You know you’re spending too much time online…

July 24th, 2006

I’ve heard from several people that one of the signs of spending too much time online, is wanting to click on underlined words in print. Only noticeable of course, if one manages to get away from the screen enough to actually read any printed matter at all.

However, you know you *really* spend too much time using a computer, when you’re doing your paper based administration, you open a binder to force more stuff in, and all the plastic sheets start sliding off the rings, and your first thought (and physical reaction) is “Stop – don’t continue – press CTRL-Z first”….

7 Responses to “You know you’re spending too much time online…”

  1. Dylan Parry says:

    I quite like the idea of being able to Zip particularly large files so that they take us less space in the drawer 😉

  2. Els says:

    Oh, but that one’s actually doable IRL. I’ve seen them advertising these large plastic bags on TellSell – you just stuff ’em and then suck all the air out with the vacuumcleaner 🙂

  3. Charles Sweeney says:

    Hi Els! I just love your blog and visit every day!

    Sometimes I read something on paper and want to cut and paste it!

    Can’t wait for the next article!

  4. Els says:

    Visit every day?? Even when I don’t write anything? I guess I better think up stuff more often then 🙂

    About the cut and paste – you know you could use a pair of scissors and some glue, right? 😉

  5. Dylan Parry says:

    And a photocopier, along with scissors and glue, works wonders for those "copy n’ paste" operations you feel you must carry out!

  6. Charles Sweeney says:

    Not forgetting a highlighter pen!

  7. canadafred says:

    Hi Els

    Saw your blog earlier this morning. It has been a very long day but made a note to come back before going to bed in order to read a couple of your articles.

    As the other commentators have already expressed, I too have very much have enjoyed my short visit to your blog.

    This particular article reminded me of something in my life and I thought it appropriate to share with you and your web visitors.

    My grandmother gave me a calendar a couple of years before she passed away. She was 86 years old when she left us. She grew up in Glasgow Scotland mostly, immigrating to Canada with her parents after the Second World War. The world was a mess back then but was a much simpler place.

    When she gave me the gift she said something to the effect "You mustn’t forget to get next year’s calendar in September." That’s all she said about it. I thought she meant: before they run out of calendars. For years I never thought of it again. I had long since discarded the memory of the calendar.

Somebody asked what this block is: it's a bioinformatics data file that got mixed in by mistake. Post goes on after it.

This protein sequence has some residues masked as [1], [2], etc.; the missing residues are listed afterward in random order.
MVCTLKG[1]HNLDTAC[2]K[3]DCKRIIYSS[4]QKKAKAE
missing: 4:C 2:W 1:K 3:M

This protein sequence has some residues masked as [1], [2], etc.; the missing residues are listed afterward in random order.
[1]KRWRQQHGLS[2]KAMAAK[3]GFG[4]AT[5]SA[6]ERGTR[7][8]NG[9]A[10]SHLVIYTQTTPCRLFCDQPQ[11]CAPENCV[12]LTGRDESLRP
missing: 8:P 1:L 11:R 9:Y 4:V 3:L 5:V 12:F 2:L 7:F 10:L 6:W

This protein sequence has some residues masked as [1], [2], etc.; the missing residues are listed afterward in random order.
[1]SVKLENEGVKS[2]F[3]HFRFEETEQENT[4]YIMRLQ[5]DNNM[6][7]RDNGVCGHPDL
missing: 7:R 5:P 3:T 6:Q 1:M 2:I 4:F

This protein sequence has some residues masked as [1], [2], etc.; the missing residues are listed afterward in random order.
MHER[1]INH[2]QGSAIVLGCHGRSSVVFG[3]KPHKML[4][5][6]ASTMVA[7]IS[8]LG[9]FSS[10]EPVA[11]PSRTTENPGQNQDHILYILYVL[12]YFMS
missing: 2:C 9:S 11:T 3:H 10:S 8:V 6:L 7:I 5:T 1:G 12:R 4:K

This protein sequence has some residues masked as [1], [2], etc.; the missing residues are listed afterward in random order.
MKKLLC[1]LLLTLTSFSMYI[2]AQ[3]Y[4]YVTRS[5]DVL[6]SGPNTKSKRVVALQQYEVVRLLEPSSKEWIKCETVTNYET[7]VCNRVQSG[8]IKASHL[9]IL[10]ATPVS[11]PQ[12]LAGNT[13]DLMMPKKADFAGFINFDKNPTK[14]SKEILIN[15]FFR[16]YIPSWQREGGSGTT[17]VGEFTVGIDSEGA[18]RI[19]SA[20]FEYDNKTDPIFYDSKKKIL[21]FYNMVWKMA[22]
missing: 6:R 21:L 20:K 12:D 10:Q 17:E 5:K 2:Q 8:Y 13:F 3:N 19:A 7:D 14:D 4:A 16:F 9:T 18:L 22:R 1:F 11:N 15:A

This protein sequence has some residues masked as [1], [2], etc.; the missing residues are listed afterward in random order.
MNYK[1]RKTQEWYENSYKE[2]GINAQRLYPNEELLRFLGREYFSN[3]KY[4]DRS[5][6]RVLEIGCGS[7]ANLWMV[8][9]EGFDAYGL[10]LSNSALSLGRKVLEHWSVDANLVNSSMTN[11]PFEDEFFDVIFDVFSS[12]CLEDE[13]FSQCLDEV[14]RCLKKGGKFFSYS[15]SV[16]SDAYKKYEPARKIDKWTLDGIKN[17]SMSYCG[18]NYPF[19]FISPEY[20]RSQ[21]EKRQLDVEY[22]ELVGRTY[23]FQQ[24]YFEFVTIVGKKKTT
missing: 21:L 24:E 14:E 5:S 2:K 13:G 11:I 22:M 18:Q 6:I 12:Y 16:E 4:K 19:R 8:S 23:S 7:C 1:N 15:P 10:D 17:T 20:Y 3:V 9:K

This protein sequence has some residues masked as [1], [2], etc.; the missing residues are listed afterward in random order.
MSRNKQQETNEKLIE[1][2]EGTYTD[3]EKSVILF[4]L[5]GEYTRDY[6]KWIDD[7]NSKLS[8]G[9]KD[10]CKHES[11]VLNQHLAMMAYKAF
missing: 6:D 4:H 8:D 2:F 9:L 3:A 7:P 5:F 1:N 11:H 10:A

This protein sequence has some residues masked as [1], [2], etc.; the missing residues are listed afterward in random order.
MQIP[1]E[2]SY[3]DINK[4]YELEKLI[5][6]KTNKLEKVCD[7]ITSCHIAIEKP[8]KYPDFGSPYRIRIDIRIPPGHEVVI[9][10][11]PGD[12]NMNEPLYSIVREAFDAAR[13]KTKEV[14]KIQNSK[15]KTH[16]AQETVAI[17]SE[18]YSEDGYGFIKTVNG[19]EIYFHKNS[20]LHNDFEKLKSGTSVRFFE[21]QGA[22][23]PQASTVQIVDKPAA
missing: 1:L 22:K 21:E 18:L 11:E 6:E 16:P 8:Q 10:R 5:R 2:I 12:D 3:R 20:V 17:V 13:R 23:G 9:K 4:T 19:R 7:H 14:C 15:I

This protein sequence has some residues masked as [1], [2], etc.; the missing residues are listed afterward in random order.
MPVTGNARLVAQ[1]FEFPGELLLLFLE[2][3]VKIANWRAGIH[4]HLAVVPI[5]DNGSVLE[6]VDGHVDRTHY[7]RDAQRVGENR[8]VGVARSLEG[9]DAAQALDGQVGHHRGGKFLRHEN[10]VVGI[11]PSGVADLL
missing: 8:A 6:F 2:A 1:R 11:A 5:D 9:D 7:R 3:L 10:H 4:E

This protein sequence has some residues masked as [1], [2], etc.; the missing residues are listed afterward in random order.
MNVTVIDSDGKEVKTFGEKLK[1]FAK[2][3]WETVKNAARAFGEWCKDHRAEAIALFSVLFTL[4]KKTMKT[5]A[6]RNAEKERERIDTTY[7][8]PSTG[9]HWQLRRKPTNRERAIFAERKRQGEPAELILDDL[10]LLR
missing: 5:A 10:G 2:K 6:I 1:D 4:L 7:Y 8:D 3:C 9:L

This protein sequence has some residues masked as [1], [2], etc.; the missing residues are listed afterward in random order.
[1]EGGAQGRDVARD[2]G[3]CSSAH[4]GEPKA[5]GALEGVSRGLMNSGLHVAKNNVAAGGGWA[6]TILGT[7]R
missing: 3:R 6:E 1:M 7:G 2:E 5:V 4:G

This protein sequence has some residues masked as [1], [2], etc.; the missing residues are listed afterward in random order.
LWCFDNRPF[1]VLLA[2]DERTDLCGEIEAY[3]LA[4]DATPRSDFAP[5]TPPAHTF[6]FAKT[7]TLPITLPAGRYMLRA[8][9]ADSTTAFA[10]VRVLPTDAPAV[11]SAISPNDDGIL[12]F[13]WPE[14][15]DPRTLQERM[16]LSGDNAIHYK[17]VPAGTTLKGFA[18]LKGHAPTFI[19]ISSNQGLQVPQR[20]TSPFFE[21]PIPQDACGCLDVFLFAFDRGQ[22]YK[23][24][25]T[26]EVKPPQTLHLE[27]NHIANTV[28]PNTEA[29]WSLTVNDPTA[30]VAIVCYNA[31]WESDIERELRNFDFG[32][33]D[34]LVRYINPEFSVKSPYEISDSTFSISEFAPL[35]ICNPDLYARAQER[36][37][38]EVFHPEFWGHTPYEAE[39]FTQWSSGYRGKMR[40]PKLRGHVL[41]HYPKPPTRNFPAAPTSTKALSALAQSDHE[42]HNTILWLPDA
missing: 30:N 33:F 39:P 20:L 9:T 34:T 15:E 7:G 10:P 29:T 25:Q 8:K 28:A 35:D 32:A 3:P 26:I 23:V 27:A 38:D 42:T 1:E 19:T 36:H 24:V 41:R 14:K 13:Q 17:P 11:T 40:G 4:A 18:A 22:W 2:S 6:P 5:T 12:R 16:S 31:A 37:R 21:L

Last summer, while visiting my mom, I was looking in her basement boxes for something I thought I had put there previously and there was the calendar at the bottom of one of the boxes. I recognized it instantly. My grandmother had given me the calendar in 1979. When I examined it more thoroughly I was amazed to see tons of stuff I had written myself in it about my day to day activities and friends. What a glorious find coming from something I long ago discarded. It is my only childhood diary and I cherish it so.

    It has new meaning of course. This is many years later, I’m practically an old man myself, well, I am one year older than you. That’s not exactly old but I certainly don’t jump out of bed in the morning as quick as I used to.

    This whole incident inspired me to find out about my grandmother’s old world heritage in Europe. Her legacy is part of mine. I accidentally discovered the meaning of her words while researching a historic labour union web site. Printers throughout Europe would sell calendars at a reduced rate to early shoppers. They would sell them more expensively as the new year approached. When the demand for calendars was low, their prices were low, when the demand went up, so did the prices. A wise and early calendar shopper could save a penny. This still applies today when shopping for calendars! I have tested this theory.

    I don’t need a calendar in my life but always like to have one near me anyway now.

    Talk soon
    Fred from A.I.S.E.